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something in the fever that was making unhappy angry americans move towards trump through the spring, through the primary season is a little bit different now and that's what we saw after orlando. perhaps still on ahead on "morning joe" donald trump evolving immigration stance has been a big topic this election season. in a round table discussion chris jansing asked republicans and democrats to weigh in on trump's proposals, including his plan to build a wall. >> he's going to build a wall? >> yeah, big one. beautiful one. she'll join us with that revealing conversation, plus, bernie sanders won over supporters across the country and now the rnc is stratogizing on ways to keep them from backing hillary clinton. how do they do that? those details ahead on "morning joe." okay... what if a million people download the new app? we're good. five million? good. we scale on demand. hybrid infrastructure, boom.
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conceptionally i understand what you're saying and what you're describing, but, still, tell me inhow. a massive deportation force? >> you're going to have a deportation force. >> so people will face
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ramifications. how are you going to pay for this? >> it's very expensive. they're going back where they came. if they came from a certain country, they're going to be brought back to that country. >> donald trump on "morning joe" last november discussing his plans to deport undocumented immigrants from the country. well, now, he may be changing his tone on immigration, trump said on saturday that he wouldn't characterize his immigration policies as including mass deportations. posting on twitter, i never liked the turn mass deportation but we must enforce the laws of the land. he also said, president obama has mass deported vast numbers of people and the most ever and it's never reported. i think people are going to find that i am not only the best policies, but i will have the biggest heart of anybody. when reporters pressed him on whether he should issue mass deportations, trump answered, no. i would not call it mass deportations. >> that's a change. >> i mean, from what we got, yeah.
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sure. >> from deportation police to no mass deportation. >> msnbc contributor jonathan capehart and also with us senior white house correspondent chris jansing. chris, you convened another focus group. this time both trump and clinton supporters. what did you get? >> two trump, two clinton, two undecideds. what we found and given no surprise given the conversations we had over the last several days including brexit that immigration for all of them, one of the most important issues in this campaign. what about the idea of building a wall and mexico is going to pay for it? >> other countries have walls, why can't we have walls? >> not part of our valus and origins as a country to accept all people of all walks of life. how he plans to make mexico pay for this. so, i would like to see that from him. >> i agree. my husband is mexican descent and his parents are from mexico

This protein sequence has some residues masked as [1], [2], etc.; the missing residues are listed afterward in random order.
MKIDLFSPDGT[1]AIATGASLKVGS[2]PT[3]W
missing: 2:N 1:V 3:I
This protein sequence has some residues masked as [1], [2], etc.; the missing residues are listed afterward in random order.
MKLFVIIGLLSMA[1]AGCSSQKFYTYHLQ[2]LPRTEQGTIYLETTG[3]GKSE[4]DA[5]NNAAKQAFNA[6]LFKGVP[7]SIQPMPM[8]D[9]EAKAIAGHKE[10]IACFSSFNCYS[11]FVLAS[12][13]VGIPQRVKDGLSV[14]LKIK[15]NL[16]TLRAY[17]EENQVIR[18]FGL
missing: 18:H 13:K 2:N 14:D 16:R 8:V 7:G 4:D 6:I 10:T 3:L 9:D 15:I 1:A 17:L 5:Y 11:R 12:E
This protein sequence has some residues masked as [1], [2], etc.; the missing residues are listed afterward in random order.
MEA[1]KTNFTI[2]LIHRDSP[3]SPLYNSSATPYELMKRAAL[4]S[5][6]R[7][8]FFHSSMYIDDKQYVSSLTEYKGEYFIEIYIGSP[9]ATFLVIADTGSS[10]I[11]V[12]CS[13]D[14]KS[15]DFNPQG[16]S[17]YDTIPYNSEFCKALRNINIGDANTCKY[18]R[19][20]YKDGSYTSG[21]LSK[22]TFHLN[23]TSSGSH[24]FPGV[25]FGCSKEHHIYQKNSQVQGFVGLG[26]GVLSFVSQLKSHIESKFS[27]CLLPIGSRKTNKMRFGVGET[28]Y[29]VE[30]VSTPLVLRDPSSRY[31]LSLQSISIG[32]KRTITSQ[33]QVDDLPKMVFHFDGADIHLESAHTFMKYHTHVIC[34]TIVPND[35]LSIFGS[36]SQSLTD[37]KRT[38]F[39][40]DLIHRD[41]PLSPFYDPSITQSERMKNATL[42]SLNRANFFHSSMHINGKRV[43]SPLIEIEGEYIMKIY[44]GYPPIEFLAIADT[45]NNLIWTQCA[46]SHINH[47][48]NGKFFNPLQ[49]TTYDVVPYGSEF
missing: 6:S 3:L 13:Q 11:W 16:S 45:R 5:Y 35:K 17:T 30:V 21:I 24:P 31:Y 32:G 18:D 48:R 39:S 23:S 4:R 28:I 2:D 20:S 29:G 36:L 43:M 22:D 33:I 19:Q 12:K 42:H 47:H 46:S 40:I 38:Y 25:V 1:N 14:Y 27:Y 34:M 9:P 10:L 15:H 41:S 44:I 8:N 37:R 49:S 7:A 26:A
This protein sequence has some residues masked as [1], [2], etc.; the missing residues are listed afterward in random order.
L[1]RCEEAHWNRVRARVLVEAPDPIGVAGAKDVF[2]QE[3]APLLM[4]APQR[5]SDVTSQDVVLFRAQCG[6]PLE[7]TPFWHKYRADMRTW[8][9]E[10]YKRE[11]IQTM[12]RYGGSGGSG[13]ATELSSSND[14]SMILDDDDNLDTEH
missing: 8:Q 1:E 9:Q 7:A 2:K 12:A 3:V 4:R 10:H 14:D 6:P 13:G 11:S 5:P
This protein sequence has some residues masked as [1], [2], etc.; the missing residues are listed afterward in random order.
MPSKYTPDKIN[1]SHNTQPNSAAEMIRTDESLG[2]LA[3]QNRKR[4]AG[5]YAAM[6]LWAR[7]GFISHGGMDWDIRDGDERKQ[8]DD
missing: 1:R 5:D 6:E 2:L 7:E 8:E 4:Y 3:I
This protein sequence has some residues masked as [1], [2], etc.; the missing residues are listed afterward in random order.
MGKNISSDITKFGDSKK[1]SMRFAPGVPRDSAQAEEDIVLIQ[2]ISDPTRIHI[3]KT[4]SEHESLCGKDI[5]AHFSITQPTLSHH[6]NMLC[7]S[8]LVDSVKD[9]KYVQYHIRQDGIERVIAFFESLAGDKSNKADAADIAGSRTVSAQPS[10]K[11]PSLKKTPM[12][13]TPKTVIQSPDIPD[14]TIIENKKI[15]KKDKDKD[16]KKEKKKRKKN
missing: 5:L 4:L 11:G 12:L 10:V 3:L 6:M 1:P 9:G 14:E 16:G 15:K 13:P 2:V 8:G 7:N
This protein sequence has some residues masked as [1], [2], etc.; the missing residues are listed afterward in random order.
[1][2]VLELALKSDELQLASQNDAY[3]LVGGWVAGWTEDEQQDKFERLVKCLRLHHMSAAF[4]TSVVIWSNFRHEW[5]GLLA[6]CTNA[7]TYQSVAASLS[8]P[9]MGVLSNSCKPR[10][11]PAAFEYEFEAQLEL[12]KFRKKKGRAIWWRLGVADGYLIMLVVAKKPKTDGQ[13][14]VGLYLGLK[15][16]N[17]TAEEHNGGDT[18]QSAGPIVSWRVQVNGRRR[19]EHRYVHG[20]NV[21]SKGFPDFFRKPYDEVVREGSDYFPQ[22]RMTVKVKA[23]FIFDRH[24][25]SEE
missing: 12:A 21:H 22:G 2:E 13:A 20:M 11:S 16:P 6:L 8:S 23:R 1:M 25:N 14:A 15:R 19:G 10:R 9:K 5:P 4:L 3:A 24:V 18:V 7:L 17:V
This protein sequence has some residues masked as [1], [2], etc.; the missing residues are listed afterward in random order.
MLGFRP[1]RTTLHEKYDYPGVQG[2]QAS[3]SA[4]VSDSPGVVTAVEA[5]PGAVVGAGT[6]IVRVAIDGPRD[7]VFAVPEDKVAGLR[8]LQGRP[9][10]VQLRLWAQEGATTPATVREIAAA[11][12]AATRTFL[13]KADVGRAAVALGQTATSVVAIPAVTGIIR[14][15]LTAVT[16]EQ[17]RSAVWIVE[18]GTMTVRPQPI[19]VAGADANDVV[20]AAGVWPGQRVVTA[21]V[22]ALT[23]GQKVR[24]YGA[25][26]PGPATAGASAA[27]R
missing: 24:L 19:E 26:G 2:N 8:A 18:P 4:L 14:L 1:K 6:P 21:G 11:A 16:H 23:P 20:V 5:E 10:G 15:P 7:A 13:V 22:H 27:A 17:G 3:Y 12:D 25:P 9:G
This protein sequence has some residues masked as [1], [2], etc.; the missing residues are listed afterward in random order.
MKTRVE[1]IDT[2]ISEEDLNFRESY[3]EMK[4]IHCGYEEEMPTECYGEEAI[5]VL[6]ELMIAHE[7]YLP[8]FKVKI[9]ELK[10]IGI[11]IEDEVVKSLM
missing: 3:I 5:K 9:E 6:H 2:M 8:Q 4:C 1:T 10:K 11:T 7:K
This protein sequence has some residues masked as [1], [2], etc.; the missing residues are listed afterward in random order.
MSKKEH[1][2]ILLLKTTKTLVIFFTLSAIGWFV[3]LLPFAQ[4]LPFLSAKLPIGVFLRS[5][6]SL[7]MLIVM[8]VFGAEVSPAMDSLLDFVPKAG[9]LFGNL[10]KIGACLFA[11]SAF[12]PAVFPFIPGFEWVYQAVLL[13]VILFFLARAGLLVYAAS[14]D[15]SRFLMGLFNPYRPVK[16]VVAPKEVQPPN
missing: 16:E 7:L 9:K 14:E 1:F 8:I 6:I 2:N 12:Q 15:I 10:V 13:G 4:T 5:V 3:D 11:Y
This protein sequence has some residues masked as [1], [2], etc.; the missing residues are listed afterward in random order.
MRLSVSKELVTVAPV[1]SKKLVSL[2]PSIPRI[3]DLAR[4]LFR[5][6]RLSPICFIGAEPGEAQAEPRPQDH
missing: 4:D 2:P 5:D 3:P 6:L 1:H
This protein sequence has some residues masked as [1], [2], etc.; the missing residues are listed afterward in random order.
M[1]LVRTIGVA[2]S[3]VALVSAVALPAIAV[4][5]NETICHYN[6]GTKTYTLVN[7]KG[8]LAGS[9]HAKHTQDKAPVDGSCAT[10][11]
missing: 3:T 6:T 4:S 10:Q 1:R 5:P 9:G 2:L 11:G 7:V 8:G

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and to say to build a wall tears at the very fabric of our united states of being inclusive with everyone. >> i just think times have changed, though. yes, we were accepting you're weak, you're tired, you're poor. no vacancy. put up a wall against canada. nothing against them. but all the money we spend outside this country helping muslim nations and just dumping money into millions and millions of dollars. put up a wall around this country and educate our youth and put it into our inner cities and dump all that money into america. >> so as a trump republican saying we should dump money into this country, you would support universal health care for all because that doesn't seem to be a platform. >> let's get back to the wall. i don't think we should build a wall. number one, how are we going to stop the majority of mexicans that come through tunnels. for donald trump to say he wants to build a wall, he hasn't laid out a plan on how he's going to
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do that. >> he said he's a great negotiator. >> he defended a lot of mexican people by proposing that. >> but what happened in orlando, omar marteen was born in the united states. >> some of my dearest friends are muslim here in the community and actually everything that happened in orlando it was my muslim friends were the first ones to pick up the phone. >> victoria, do you support some sort of limitation on muslims coming into this country? >> i support a limitation on allowing immigration right now. it's not just muslims. it's immigration, period. i think our country has a significant immigration problem. i agree. i don't think a wall is the solution. i don't agree with the wall stance, at all. i don't. >> yet, you support donald trump. >> correct. because the idea that i'm supposed to agree with everything that one candidate does, i think is ludicrous. this was done right before the brexit vote.